Nostalgia: If This Is Love, I’ll Take Spaghetti

I’ve always considered myself a very level-headed sort of person. While my friends struggle through adolescence alternating between moods of rapture and despair, I sail along on a fairly even keel, never–or almost never–going overboard about anything.

So starts “I’ll Never Stop Loving You, Tommy Toledo,” the second of nine stories in Ellen Conford’s If This Is Love, I’ll Take Spaghetti AKA The Best Short Story Collection EVER.

Okay, maybe not. But this book was one of the ones I sought out as I made my through the Friends of the Library book sale. I had to have it. What’s so great about it is that as soon as I opened the book and started reading, the details of all the stories came back to me immediately. It’s just so great. SO GREAT.

The stories, in order, are:

“If This Is Love, I’ll Take Spaghetti” — Jamie wants to lose twenty pounds, but what she really wants is for Jeff to notice her. And he does! But before she loses weight. So does that mean she doesn’t need to diet anymore?

“I’ll Never Stop Loving You, Tommy Toledo” — Level-headed Katie does not entertain celebrity crushes, until she falls hard for Tommy Toledo. She becomes obsessed. OBSESSED. So obsessed she drags her best friend to a concert and then on a stalking mission at his hotel. Is Tommy everything she hoped?

“What Do I Do Now?” — A terrifically shy girl writes to an advice columnist about how to get the boy of her dreams who is possibly equally shy to notice her. All of the advice she gets manages to backfire, so she engages in a back and forth with the columnist, which allows the reader to see how it’s all playing out.

“Take My Mom–Please!” — Bonnie befriends Tamara Cherp (yes, Cherp) on the first day of school, and gets to meet Tamara’s eccentric mother who Bonnie thinks is just fantastically amazing and wants her own mother to emulate.

“I Hate You, Wallace B. Pokras” – Barbara sees her boyfriend at the movies with another girl. Everything she thinks (mostly about how she hates him, and he is a lying liar who lies) is outlined in this story.

“The Girl Who Had Everything” – Diane is the girl who has everything. Her best friend is the narrator who tells us what happens when Diane’s boyfriend maybe kind of loses interest in her. Such an outside looking in story.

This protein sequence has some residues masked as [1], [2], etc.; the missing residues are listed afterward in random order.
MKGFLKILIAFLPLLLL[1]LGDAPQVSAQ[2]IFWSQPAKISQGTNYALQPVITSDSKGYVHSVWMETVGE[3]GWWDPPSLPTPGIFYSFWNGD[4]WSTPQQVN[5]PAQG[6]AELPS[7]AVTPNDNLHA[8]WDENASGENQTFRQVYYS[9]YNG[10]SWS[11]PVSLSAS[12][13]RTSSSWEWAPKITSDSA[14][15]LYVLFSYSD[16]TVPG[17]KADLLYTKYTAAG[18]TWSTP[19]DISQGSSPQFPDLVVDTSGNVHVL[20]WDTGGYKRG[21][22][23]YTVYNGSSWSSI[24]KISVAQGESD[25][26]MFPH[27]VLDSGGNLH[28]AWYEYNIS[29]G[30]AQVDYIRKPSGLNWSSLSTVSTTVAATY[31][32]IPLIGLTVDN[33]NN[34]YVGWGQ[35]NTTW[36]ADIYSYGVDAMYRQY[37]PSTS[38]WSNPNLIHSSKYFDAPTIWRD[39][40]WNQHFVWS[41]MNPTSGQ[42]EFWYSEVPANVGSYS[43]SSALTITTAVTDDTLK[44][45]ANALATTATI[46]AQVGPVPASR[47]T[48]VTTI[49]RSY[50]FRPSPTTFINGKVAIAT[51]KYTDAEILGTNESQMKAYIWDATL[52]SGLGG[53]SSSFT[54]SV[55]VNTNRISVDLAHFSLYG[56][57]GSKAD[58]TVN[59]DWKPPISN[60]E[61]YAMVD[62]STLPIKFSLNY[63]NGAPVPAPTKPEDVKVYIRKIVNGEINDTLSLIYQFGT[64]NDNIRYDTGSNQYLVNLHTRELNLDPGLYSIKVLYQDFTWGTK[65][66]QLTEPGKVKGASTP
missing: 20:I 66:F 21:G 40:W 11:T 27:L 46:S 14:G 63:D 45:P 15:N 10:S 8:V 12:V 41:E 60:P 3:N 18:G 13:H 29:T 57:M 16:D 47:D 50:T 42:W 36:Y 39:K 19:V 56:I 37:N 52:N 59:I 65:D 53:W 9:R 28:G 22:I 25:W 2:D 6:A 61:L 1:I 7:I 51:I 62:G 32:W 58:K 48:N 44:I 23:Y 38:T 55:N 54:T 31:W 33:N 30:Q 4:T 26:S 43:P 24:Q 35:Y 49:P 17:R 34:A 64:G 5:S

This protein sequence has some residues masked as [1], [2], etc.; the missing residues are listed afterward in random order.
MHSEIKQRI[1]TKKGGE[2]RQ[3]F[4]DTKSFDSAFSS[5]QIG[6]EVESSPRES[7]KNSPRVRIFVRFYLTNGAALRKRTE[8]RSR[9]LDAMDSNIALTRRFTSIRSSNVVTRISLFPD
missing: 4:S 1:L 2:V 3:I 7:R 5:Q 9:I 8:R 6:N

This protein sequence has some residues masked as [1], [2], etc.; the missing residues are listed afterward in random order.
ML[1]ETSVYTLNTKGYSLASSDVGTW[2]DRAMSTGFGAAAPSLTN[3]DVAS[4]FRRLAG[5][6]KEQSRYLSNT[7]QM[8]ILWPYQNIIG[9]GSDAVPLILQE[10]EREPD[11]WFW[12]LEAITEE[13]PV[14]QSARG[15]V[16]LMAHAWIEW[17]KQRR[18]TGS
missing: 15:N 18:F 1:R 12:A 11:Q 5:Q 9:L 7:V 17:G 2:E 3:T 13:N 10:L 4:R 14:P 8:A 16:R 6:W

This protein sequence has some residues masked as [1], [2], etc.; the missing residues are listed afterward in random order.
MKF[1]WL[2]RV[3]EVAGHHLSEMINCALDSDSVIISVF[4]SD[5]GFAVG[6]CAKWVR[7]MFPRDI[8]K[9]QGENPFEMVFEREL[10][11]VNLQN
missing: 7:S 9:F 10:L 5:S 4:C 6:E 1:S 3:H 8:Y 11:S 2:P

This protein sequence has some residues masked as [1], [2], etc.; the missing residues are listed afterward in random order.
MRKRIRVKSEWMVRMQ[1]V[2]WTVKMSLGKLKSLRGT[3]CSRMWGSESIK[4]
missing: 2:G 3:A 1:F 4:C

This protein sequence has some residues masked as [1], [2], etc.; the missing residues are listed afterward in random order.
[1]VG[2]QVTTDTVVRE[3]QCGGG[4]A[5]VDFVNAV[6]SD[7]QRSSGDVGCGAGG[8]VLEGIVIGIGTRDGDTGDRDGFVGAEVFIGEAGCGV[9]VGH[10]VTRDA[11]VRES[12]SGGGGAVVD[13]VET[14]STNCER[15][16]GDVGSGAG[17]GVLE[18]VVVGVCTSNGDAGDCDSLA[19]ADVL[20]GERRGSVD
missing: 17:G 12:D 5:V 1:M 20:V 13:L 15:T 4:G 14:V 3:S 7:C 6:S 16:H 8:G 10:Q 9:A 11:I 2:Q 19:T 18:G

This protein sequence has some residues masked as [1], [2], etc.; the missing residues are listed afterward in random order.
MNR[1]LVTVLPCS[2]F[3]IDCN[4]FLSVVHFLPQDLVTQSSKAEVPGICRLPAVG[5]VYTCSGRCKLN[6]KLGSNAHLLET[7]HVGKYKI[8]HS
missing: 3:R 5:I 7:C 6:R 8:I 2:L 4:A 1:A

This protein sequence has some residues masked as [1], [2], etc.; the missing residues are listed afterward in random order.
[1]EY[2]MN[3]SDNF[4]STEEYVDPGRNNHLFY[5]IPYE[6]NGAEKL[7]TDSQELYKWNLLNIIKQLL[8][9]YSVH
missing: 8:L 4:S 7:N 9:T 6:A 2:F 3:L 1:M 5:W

“Loathe at First Sight” – Alan tries to hit on Anne with disastrous results.

“Your Three Minutes Are Up” – In the world before call waiting, Libby constantly hogs the phone, so much so that her parents put egg timers by all the phones and limit her calls to three minutes each. Oh, and she can only have three calls per day. AND her friends’ parents follow suit.

“Double Date” – Two best friends get separated when one moves to a different school district, but they both manage to fall for a boy whose name is a variation on Richard.

The last story is the weakest, but the focus on friendship makes me happy. I love, love the Tommy Toledo one because it’s so over the top and ridiculous. I just…homegirl does some dedicated stalking. I can’t even imagine her in the internet age. She’d be that girl posting pictures on twitter after finding out where dude lives and then wondering why everybody calls her crazy/inappropriate. I love the message in If This Is Love with its emphasis on doing things for yourself and not so people will like you. And my absolute favorite is “The Girl Who Had Everything.” Probably because it speaks to my inner sidekick.

The point is that I loved rereading this whole collection. IT SPEAKS TO ME. Ellen Conford, you are great.

Now, if only I could get my hands on Seven Days to a Brand New Me

YA of the ’80s and ’90s: 4; YA Reading Challenge: 22/20; Off the Shelf: 7/5

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6 comments

    • Akilah

      Oh, Melissa, it is so great. All of the stories are light-hearted and fun. I read this when I was up north for my grandpa’s funeral, and it was a great diversion.

      Like

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